Top News, Articles, and Interviews in Philosophy

Hobbes’ Philosophy of Science

[New Entry by Marcus P. Adams on March 8, 2019.] Thomas Hobbes is rightly regarded as a monumental figure in the history of philosophy, especially for his masterpiece Leviathan (1651 in English; 1668 in Latin). The scholarly literature on Leviathan is voluminous and has been especially focused upon issues in political philosophy, such as representation and authorization, sovereignty and absolutism, contracts and covenants, and the relationship of civil authority to religion, among others. Since its printing the portrayal in Leviathan XIII [More]

Disability with Dignity: Justice, Human Rights and Equal Status

2019.03.10 : View this Review Online | View Recent NDPR Reviews Linda Barclay, Disability with Dignity: Justice, Human Rights and Equal Status, Routledge, 2019, 142pp., $140.00 (hbk), ISBN 9781138498068. Reviewed by John Vorhaus, University College London This is a splendid book: written in bracing, plain English, it presents a conception of what a just society for people with disabilities might look like. Linda Barclay's aims are to establish 'the core entitlements of people with disabilities which are so flagrantly denied in the real world' and 'to make the best case possible for realising justice for people with disabilities' (4). She also makes out a case for the equal status of disabled people, and one of many distinguishing features of this volume is the attempt to justify and align both the entitlements and equal status that she maintains are possessed by all people, irrespective of any disability and its severity. The book combines impressive scholarship with a... Read [More]

Friedrich Nietzsche and European Nihilism

2019.03.09 : View this Review Online | View Recent NDPR Reviews Paul van Tongeren, Friedrich Nietzsche and European Nihilism, Cambridge Scholars, 2018, 198pp., $119.95 (hbk), ISBN 9781527508804. Reviewed by Matthew Meyer, University of Scranton This is a solid piece of scholarship written by a seasoned expert in the field that will be essential reading for anyone grappling with Nietzsche's understanding of nihilism. The quality of the discussion rivals that found in Bernard Reginster's The Affirmation of Life: Nietzsche on Overcoming Nihilism (Harvard University Press, 2006). The book, which emerged from a series of university lectures, is also designed to introduce the problem of nihilism in Nietzsche's writings and European history more generally. In laying out this terrain, it succeeds admirably. However, one might quibble with some of the specifics of Van Tongeren's account, and so although this book is an important contribution to the scholarly conversation around Nietzsche's nihilism, there are also reasons to... Read [More]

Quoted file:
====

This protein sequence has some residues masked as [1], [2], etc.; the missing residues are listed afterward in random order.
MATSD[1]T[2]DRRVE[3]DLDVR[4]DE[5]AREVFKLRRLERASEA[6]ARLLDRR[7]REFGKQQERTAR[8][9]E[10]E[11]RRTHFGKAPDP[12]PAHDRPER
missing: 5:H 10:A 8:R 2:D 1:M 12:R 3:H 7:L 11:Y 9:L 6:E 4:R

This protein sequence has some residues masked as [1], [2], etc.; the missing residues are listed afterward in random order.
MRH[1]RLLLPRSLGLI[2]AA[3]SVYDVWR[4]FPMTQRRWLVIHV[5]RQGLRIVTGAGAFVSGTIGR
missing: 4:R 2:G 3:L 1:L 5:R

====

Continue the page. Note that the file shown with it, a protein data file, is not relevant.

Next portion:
Writing formal philosophy

This is a guest contribution by Richard Pettigrew, Professor of Philosophy at the University of Bristol for our series How Philosophers Write: Stephen Hawking speculated that every formula he included in A Brief History of Time would cut its readership in half. In the end, he included only one, [More]

Phenomenology in France: A Philosophical and Theological Introduction

2019.03.08 : View this Review Online | View Recent NDPR Reviews Steven DeLay, Phenomenology in France: A Philosophical and Theological Introduction, Routledge, 2019, 254pp., $39.95 (pbk), ISBN 9781138244979. Reviewed by François Raffoul, Louisiana State University In this book, Steven DeLay seeks to engage recent developments in French phenomenology. He presents the book as "an introduction to French phenomenology in the post-1945 period," with chapters devoted to Emmanuel Levinas, Michel Henry, Jean-Luc Marion, Jean-Yves Lacoste, Jean-Louis Chretien, and Claude Romano (the reasons for these choices will be clarified below). However, DeLay betrays his actual interest and purpose in the introduction's first line where he laments: that God ("the one of the Bible") "has fallen into disfavor nearly everywhere" (1), that "God's existence is contested rather than presupposed," and that finally, "as a result, it is no longer practiced to philosophize from the fact of Revelation." He also laments Heidegger's choice of a "methodological atheism" to practice... Read [More]

After Injury: A Historical Anatomy of Forgiveness, Resentment and Apology

2019.03.07 : View this Review Online | View Recent NDPR Reviews Ashraf H. A. Rushdy, After Injury: A Historical Anatomy of Forgiveness, Resentment and Apology, Oxford University Press, 2018, 288pp., $34.95 (hbk), ISBN 9780190851972. Reviewed by Christopher Bennett, University of Sheffield The topics covered in this book -- forgiveness, resentment and apology -- have been undergoing something of a revival in philosophical interest over the past twenty or thirty years. However, as can often happen, the growth in intensity of philosophical scrutiny has corresponded to a growth in the abstractness of the examples that are meant to underpin the theorising. Examples that call to mind the rich field of experience to which philosophers' schemata are meant to be adequate are rare. It would introduce a more complex set of examples, and hence a more adequate set of data for philosophers to exercise their minds over, if those working on these topics drew on a wider range of experience, and hence did... Read [More]